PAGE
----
The term value is thrown around often, but how often do we recognize values for the importance they have in directing our lives? When examining the term value, whether it is used as a noun or
a verb, two salient applications come to mind. One explains value as the material or monetary worth of something or the act of estimating the material worth of something. The other places emphasis on the regard or esteem something is held in, such as one’s principles. While this distinction may seem simplistic, much of modern discontent can be traced to the confusion of these concepts.
One of the key reasons that many people have high levels of discontent in their lives is that they have chased value over following their values. This can be an easy mistake to make because, with so many responsibilities in life, many people do not take the time to sit down and define their values. This contributes to why there are so many people in lucrative careers who feel unhappy or stuck. It can also explain why the greatest regret of many individuals towards the end of their lives was sacrificing too much time at work. Fortunately, there is something that can be done to help with this distinction.
Acceptance and Commitment Therapy (ACT)
Acceptance and Commitment Therapy (ACT) is a form of psychotherapy developed by clinical psychologist Stephen Hayes, which involves using a blend of cognitive, behavioral, and mindfulness-oriented principles to promote psychological flexibility. One of the principles of psychological flexibility is values, which serve as a foundation for helping direct one to take committed action so they may live in alignment with their values (Hayes, 2019). There are many books on the subject, and values-based exercises can be found online, which can help individuals explicate what their values are. However, to get the most out of ACT and values work, it is recommended to find a psychotherapist who is experienced in helping others utilize these exercises to uncover their principles.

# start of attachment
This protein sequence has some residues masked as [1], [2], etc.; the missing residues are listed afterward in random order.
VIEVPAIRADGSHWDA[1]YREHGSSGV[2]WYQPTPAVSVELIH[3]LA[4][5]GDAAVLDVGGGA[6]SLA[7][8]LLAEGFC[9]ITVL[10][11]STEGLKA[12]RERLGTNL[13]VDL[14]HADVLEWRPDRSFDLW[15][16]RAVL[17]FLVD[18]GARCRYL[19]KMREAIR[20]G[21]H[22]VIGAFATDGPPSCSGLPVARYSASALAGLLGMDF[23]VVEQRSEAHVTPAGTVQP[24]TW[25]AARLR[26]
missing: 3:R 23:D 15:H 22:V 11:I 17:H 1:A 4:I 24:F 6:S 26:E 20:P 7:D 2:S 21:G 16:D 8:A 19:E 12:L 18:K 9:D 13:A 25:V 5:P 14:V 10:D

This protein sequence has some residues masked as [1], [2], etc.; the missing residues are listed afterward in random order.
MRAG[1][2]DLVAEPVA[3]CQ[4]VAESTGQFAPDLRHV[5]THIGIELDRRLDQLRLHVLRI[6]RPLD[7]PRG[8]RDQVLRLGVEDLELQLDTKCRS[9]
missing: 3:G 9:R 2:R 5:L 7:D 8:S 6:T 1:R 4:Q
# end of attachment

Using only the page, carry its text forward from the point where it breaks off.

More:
At Torus Therapy, we take a holistic approach to healing by incorporating a blend of psychotherapy, EMDR, spiritual therapies, yoga, massage, and wellness coaching to help individuals access their innate healing abilities. ACT is one of many modalities of psychotherapy used at Torus to promote self-awareness so individuals can access their unique strengths and gain clarity on their values.
Hayes, S. C. (2019). A Liberated Mind: How to Pivot Toward What Matters. Avery.
Written by: Nick Shaw